Saturday, 17 September 2011

Tinker Tailor Soldier Spy - review

In terms of cinematic release schedules and high profile film festivals like Venice and Toronto, September sees a shift from the mindless Summer blockbuster to the potential Awards contenders looking to be on critics' Top Ten lists and winning BAFTAs and Oscars come the end of the year.
And the first major contender has arrived in the form of Tinker Tailor Soldier Spy.
Smart women are often referred to as "thinking man's crumpet", and by that rationale Tinker Tailor et all is the "thinking man's spy film". The world of George Smiley is a million miles away from that of James Bond or Jason Bourne. This is espionage devoid of gadgets, car chases, computers, parkour and fist fights.
This is a world where shadowy men meet in smoke filled rooms, speak in codenames and people have to steal paper files, paper ones!
Another name for this film could have been Oldman's Eleven, as it has one of the best casts of recent years, possibly all time, and the common factor is that they all wanted to work with Gary Oldman. This is a cast that includes an Oscar winning King, Dobby The House Elf, Bane, The Elephant Man, Sherlock Holmes and "that guy who is in every British film" Mark Strong.
Out of the supporting cast Benedict Cumberbatch and Tom Hardy make the most of their screen time but this is Oldman's film.
He has long been one of Britain's most dependable actors, mixing quality turns (Sid And Nancy, Immortal Beloved, The Dark Knight) with a few paycheck films to afford a new kitchen (The Unborn, Lost In Space, Red Riding Hood). In films like True Romance, Fifth Element and Leon, he can go a bit over the top, "EVVVVVVERYONNNNNE!" but in TTSS, this is Oldman at his most calm and collected. It is a very internal performance and he does so much with just a look or a gesture, procesing all the information until he is ready to make his move. A masterful, understated, unshowy performance.
Tomas Alfredson who directed the wonderful Let The Right One In, has surpassed himself in creating an authentic British period thriller, one that is thankfully devoid of misjudged CGI cats. So much thought and detail has gone into the look and production detail that you can smell the stale cigarette smoke or taste the Wimpy burger being served on a plate... yes there is a scene set in a Wimpy!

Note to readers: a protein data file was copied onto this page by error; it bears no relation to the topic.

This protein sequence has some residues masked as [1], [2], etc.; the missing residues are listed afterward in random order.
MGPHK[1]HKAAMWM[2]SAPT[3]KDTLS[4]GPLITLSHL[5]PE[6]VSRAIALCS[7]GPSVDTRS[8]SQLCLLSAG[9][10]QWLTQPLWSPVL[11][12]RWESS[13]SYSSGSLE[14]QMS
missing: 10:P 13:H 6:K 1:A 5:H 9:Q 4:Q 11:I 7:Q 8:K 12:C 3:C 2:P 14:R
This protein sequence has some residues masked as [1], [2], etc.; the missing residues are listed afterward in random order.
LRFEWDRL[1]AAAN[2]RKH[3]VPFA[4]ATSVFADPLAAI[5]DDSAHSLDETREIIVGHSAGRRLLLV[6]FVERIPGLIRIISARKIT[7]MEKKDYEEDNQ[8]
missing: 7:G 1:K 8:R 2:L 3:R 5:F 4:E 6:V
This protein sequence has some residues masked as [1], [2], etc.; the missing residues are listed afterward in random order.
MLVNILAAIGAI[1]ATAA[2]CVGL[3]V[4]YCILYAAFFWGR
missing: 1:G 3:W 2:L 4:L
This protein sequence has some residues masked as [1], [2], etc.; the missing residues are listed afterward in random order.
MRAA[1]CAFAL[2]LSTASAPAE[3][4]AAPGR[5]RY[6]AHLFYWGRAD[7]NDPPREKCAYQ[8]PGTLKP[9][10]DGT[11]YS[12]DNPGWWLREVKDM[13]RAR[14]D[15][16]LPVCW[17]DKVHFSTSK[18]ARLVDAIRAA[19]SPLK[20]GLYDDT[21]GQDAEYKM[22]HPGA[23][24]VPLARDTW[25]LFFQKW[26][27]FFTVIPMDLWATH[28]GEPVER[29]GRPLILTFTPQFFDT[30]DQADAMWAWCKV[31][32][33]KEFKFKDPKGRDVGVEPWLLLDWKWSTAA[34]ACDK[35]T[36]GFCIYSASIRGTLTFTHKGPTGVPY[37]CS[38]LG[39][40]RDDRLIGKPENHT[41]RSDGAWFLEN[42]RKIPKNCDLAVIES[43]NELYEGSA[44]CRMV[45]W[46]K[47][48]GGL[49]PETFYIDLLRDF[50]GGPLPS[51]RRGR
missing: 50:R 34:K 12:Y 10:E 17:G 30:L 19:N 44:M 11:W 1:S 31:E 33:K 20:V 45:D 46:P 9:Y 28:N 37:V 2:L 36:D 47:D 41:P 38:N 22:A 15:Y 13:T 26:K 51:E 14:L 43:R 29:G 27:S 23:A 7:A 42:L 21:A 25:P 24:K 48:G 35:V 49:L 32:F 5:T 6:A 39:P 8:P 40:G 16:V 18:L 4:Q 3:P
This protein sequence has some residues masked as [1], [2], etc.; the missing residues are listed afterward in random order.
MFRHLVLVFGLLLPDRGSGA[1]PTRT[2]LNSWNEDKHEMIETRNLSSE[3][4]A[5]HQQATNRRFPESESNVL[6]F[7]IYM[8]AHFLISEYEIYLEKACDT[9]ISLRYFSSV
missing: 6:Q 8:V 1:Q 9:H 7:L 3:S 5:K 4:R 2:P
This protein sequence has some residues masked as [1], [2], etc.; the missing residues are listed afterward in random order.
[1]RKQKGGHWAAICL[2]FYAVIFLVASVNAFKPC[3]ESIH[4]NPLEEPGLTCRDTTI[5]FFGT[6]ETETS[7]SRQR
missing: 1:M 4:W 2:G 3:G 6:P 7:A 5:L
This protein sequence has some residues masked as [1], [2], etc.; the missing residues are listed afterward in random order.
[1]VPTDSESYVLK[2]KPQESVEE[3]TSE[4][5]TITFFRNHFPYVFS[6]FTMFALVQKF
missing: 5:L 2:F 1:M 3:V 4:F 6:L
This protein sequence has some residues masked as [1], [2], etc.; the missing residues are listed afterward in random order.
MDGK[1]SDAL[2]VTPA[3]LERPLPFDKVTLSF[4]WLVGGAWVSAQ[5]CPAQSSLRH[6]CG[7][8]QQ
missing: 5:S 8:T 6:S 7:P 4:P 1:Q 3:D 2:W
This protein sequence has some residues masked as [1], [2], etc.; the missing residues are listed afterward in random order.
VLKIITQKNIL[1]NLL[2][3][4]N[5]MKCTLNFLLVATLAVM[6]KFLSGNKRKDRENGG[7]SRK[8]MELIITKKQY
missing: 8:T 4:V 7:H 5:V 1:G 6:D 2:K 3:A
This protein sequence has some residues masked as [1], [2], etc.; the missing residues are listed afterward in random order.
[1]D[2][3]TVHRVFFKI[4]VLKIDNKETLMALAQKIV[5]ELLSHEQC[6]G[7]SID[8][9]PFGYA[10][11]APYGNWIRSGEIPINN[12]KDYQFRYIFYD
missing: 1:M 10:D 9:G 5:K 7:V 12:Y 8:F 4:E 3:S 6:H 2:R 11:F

Alfredson also resists the temptation to dumb the film down for audiences either. This is a complex and labyrinthe plot (based on the novel by John Le Carre) that has sometimes-difficult-to-place flashbacks so you will have to pay attention so don't mess around with your mobile phone or you'll be completely lost and whatever you do, don't see this with one of those friends who spends the whole movie asking stupid questions like "Who is that guy?" or "why is he doing that?".
It's rare to complain that you wish a film was longer but I could have quite happily sat through an additional 15-20 minutes in order that certain plot elements were developed a bit more. It is harsh to criticise such a well made film but due to such dense and complicated source material (the TV series took 6 hours to reach the same conclusion),but it is difficult to resolve all the plot threads into a neat tidy bundle without feeling like it is over rather quickly, indeed some characters don't get enough screen time to provide credible threats, and this is where a little bit more time could have been used.
But I find it harsh to criticise a film of rushing the climatic reveal and fallout when it ends on such a wonderful sequence set to the tune of "La Mer", the original French recording of what is popularly known as Beyond The Sea. Breathtaking stuff.

4 stars

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